If Only…

Since October 7th there are occasions that are difficult to mark and Torah portions that are excruciating. The rawness and the details are too familiar and painful. They do not speak of potential realities rather in an alarming manner of actual ones. 

This is the sense as we read Bechukotai, which details the horrendous consequences of what will occur; “if you do not obey Me and do not observe all these commandments..” (26:14). The name of the portion evokes the second word of the opening verse;

אִם־בְּחֻקֹּתַ֖י תֵּלֵ֑כוּ וְאֶת־מִצותַ֣י תִּשְׁמְר֔וּ וַעֲשִׂיתֶ֖ם אֹתָֽם׃

If you follow My laws and faithfully observe My commandments,

Reading it again for the first time, particularly with all we are carrying, it occurs to me that perhaps a more appropriate and candid title should have been Im, the first word, which occurs so often in the portion that it is almost dizzying. The If, the Im, implies a cause and effect and frighteningly the very overt promise by God who will actively bring this inexplicable horror on His people, on His Children if they stray from His commandments. It has always been impossible to grasp, as Rabbi Kalonymus Kalman Shapira, the Rebbe of the Warsaw Ghetto in his majestic work, Sacred Fire, together with countless others remind us.

Our reality seems to be a total breakdown of the Im, the cause and effect, the contract between the people and those who are supposedly responsible for their safety. We are still reeling from the way that all assurances, understandings, protocol was totally absent. Our trauma is so intense as to wish if only there was indeed an if…only. 

The term itself, Im, all too often ushers dramatic if not extreme ordeals. The first time it appears in the Torah is esoteric, yet, has never ceased to determine our reality. In the opening chapters of Bereishit, both Hevel and Cain have given offerings of their produce to God. Without explanation, Hevel’s offering is accepted, whereas that of Cain was not. Understandably Cain is distressed, “and his face fell”. God asks,4:6;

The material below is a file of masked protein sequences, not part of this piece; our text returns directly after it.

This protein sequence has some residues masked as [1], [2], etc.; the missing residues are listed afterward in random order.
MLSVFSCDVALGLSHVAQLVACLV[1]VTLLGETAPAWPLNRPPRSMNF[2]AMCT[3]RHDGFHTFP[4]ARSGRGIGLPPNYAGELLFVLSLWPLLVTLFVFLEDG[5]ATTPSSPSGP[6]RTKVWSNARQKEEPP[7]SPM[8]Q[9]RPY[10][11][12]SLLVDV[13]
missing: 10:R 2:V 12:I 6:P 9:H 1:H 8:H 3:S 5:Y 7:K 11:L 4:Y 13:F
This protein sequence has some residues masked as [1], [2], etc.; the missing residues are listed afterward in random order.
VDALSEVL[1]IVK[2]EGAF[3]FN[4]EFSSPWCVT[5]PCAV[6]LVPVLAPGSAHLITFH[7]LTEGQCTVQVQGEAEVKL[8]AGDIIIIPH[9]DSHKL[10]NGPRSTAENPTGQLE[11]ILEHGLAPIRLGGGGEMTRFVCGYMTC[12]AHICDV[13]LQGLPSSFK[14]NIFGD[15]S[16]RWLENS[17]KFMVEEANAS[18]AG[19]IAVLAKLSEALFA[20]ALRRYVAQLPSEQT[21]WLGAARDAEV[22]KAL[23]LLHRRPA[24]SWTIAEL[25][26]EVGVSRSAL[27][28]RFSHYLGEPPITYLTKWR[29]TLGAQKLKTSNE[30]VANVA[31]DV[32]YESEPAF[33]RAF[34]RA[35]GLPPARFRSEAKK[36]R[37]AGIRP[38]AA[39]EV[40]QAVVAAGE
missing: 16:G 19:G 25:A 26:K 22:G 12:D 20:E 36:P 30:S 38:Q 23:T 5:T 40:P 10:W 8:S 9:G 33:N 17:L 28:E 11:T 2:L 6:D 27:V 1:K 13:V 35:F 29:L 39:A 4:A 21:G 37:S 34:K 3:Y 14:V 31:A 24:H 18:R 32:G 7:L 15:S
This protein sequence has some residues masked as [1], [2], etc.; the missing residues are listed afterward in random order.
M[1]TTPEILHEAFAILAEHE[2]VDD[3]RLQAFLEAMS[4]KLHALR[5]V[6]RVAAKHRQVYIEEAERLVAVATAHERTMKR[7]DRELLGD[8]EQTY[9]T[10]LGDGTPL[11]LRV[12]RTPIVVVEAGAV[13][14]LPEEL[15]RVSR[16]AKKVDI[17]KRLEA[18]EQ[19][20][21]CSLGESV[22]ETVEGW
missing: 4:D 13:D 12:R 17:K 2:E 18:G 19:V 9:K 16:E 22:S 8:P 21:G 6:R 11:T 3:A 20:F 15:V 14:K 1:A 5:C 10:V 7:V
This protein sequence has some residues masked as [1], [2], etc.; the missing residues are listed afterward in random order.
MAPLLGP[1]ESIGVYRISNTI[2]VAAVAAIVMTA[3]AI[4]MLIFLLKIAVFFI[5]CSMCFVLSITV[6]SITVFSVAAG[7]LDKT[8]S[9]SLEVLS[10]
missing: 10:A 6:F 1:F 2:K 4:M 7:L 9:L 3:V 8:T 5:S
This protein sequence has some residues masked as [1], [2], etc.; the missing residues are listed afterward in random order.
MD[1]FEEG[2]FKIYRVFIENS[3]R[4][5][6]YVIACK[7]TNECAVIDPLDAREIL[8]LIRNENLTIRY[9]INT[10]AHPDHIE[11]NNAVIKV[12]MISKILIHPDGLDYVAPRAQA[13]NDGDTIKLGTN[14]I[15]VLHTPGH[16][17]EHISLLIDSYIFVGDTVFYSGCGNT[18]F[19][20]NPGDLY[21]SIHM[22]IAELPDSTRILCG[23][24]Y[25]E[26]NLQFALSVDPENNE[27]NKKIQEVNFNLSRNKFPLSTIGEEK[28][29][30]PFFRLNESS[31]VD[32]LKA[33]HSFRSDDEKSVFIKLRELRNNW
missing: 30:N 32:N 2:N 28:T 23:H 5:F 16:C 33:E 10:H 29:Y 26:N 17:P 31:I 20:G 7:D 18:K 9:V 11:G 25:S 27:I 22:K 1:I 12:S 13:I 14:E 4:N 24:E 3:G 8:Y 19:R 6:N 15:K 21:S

וַיֹּ֥אמֶר יְהֹוָ֖ה אֶל־קָ֑יִן לָ֚מָּה חָ֣רָה לָ֔ךְ וְלָ֖מָּה נָפְל֥וּ פָנֶֽיךָ׃

“Why are you distressed, And why is your face fallen?

And then in what must be one of the most abstruse verses in the Bible

הֲל֤וֹא אִם־תֵּיטִיב֙ שְׂאֵ֔ת וְאִם֙ לֹ֣א תֵיטִ֔יב לַפֶּ֖תַח חַטָּ֣את רֹבֵ֑ץ וְאֵלֶ֙יךָ֙ תְּשׁ֣וּקָת֔וֹ וְאַתָּ֖ה תִּמְשׁל־בּֽוֹ׃

Surely, if you do right,

There is uplift.

But if you do not do right

Sin couches at the door;

Its urge is toward you,

Yet you can be its master.”

In as much as we do not understand this obscure utterance, it also provided no comfort to Cain, who then inexplicably killed his brother Hevel. This first case of murder tragically invokes the closing line of Natan Alterman’s poem The Silver Platter; והשאר יסופר בתולדות ישראל  and the rest, yet to tell, Will be penned in the Chronicles of Israel.

The first appearance of the term in the Book of Shemot is no less harrowing. Pharaoh orders the midwifes with the following directive 1:16;

וַיֹּ֗אמֶר בְּיַלֶּדְכֶן֙ אֶת־הָֽעִבְרִיּ֔וֹת וּרְאִיתֶ֖ן עַל־הָאבְנָ֑יִם אִם־בֵּ֥ן הוּא֙ וַהֲמִתֶּ֣ן אֹת֔וֹ וְאִם־בַּ֥ת הִ֖וא וָחָֽיָה׃

… “When you deliver the Hebrew women, look at the birthstool: if it is a boy, kill him; if it is a girl, let her live.”

It is as (the) if, is the harbinger of tragedy…

The two chapters that make up this short portion, end in an almost identical manner,- the closing of Chapter 26; 

אֵ֠לֶּה הַֽחֻקִּ֣ים וְהַמִּשְׁפָּטִים֮ וְהַתּוֹרֹת֒ אֲשֶׁר֙ נָתַ֣ן יְהֹוָ֔ה בֵּינ֕וֹ וּבֵ֖ין בְּנֵ֣י יִשְׂרָאֵ֑ל בְּהַ֥ר סִינַ֖י בְּיַד־מֹשֶֽׁה׃ 

These are the laws, rules, and instructions that God established, through Moses on Mount Sinai, with the Israelite people.

The closing of chapter 27 and that of the Book of Vayikra;

אֵ֣לֶּה הַמִּצְות אֲשֶׁ֨ר צִוָּ֧ה יְהֹוָ֛ה אֶת־מֹשֶׁ֖ה אֶל־בְּנֵ֣י יִשְׂרָאֵ֑ל בְּהַ֖ר סִינָֽי׃

These are the commandments that God gave Moses for the Israelite people on Mount Sinai.

Might we suggest that these extraordinary Sinai moments with the people of Israel offer an alternative way of reading and understanding the Im. Rabbi Soloveitchik reminds us the term עם Am– people is from עם – Imwith, denoting togetherness and solidarity. For the solace we all so deserve can we with perhaps unsanctioned temerity, read the Im with an Ayin, עם , not if, rather, with, togetherness. A relief from the fraught connotations of if, to the comfort of with, the bond that defines the relationship we merit and the people we must be. 

Shabbat shalom

About the Author
Shalom Orzach is a senior educator and consultant for the iCenter and serves on faculty for the Foundation for Jewish Camp. He was a scholar on the prestigious Jerusalem Fellows Program, following which he was the Executive Director for Jewish Renewal at the UJIA in England. Shalom is an acclaimed public speaker on contemporary Israel who brings extensive knowledge, humor and passion.
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